1. What are you currently reading? If This Was Happiness by Barbara Leaming. "Men go to bed with Gilda but they wake up with me." That was movie star Rita Hayworth's rueful observation about being trapped by her sexpot ("Gilda") image. In the 1940s, magazines literally referred to her as "The Love Goddess." How does a girl with little self-esteem, even less education, and no training as an actress live up to international fame and the pressure to be a seductress?
She doesn't. 
This is a glamorous, but terribly sad, story. The title came from her second husband, Orson Welles. When told she referred to their failed relationship as the happiest time of her life, he responded: "If this was happiness, imagine what the rest of her life had been!"

I like this author's style. I've read several of her other biographies and she's serious and respectful. There's a lot of sex in this book, but Barbara Leaming is not salacious in the retelling, which I appreciate. Also, since she'd already written a biography of  Welles, she's familiar with the terrain.
2. What did you recently finish reading? The Man in the Brown Suit by Agatha Christie. Pretty and imaginative, Anne Beddingfield has led a sheltered and rather sad life up until now. So when she finds herself the witness to a sudden death in the London Underground, she convinces herself that she has not seen a horror but instead an opportunity. When Scotland Yard declares the death an accident and not a homicide, she sets off to solve the mystery herself. Soon she's onboard an international ocean liner, involved with diamond smuggling against a background of political revolution.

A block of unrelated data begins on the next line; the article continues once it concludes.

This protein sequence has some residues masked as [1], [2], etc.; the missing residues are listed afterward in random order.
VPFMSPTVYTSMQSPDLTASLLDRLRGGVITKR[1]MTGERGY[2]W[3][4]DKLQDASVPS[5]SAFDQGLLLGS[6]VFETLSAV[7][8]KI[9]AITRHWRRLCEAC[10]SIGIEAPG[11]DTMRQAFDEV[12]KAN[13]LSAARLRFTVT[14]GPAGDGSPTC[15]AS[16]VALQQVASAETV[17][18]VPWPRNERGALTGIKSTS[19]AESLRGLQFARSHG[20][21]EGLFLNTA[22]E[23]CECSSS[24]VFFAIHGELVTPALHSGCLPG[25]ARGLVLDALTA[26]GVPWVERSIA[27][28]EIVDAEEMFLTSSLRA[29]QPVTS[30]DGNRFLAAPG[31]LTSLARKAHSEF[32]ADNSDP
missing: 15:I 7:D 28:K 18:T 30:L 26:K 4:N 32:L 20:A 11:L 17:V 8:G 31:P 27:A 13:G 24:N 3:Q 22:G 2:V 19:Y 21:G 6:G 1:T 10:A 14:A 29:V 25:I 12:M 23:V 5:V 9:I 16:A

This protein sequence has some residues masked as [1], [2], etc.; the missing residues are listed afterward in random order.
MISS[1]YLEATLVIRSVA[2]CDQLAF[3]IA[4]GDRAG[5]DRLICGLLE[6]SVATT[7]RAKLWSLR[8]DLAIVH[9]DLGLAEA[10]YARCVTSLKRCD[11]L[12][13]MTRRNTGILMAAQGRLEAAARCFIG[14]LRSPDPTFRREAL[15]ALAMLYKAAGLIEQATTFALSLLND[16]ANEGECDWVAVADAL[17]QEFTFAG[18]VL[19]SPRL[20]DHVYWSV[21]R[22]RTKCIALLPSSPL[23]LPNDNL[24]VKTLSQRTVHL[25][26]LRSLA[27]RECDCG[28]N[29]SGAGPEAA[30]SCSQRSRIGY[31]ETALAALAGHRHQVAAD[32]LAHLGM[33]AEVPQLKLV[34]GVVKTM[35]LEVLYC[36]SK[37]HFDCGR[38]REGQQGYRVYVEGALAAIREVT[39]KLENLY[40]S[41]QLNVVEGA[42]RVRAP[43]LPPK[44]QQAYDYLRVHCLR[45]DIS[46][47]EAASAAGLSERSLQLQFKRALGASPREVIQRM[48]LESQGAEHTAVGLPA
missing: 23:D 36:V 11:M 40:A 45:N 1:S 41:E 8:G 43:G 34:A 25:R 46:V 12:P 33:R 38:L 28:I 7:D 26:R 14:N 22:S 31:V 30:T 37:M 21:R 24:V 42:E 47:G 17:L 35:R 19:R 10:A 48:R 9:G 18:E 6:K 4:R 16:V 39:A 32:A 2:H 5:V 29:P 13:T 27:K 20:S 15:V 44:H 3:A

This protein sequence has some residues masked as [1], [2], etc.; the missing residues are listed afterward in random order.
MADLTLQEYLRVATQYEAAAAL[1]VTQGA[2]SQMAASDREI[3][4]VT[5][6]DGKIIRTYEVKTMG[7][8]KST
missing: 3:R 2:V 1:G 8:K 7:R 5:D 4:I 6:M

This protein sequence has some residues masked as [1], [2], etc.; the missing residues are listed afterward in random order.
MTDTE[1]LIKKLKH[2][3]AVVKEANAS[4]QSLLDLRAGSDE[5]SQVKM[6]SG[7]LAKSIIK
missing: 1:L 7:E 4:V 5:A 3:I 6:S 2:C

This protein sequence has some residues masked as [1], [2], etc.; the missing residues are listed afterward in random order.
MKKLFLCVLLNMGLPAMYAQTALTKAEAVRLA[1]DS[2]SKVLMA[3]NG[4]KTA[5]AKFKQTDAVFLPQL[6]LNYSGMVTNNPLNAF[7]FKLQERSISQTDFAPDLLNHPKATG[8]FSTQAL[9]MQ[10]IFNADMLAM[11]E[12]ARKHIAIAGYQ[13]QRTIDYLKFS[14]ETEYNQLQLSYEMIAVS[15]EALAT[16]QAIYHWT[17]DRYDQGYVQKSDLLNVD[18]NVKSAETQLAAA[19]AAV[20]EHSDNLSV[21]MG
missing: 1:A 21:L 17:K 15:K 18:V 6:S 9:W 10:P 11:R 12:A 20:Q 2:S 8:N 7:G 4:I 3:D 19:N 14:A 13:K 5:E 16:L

You thought the plot of Murder on the Orient Express was complicated? Well, buckle up. This short book is filled with so much action in so many locations -- London, the Riviera, Johannesburg, a deserted island, a luxury liner and more than one train -- and has so many characters that it's easy to get turned around. 
Yet I'm proud to say I figured it out (though one warm and engaging character I thought was involved wasn't; shame on my cynical nature). As you read, strip away the extraneous and you'll be able to unmask the villain right along with Anne.
3. What will read next?  I don't know ...

February Blogging Challenge -- Day 23


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23) Who gets on your last nerve? What do they do that bothers you so much? Why does it bother you so much? Why do you think they do that? Now what is an endearing quality they have?

Dizzy Betty from movie group! 

What does she do that bothers me so much?

•  We meet on Zoom now, and she is forever adjusting her monitor to use it as a mirror to fix her hair. This detracts attention from the person who is talking.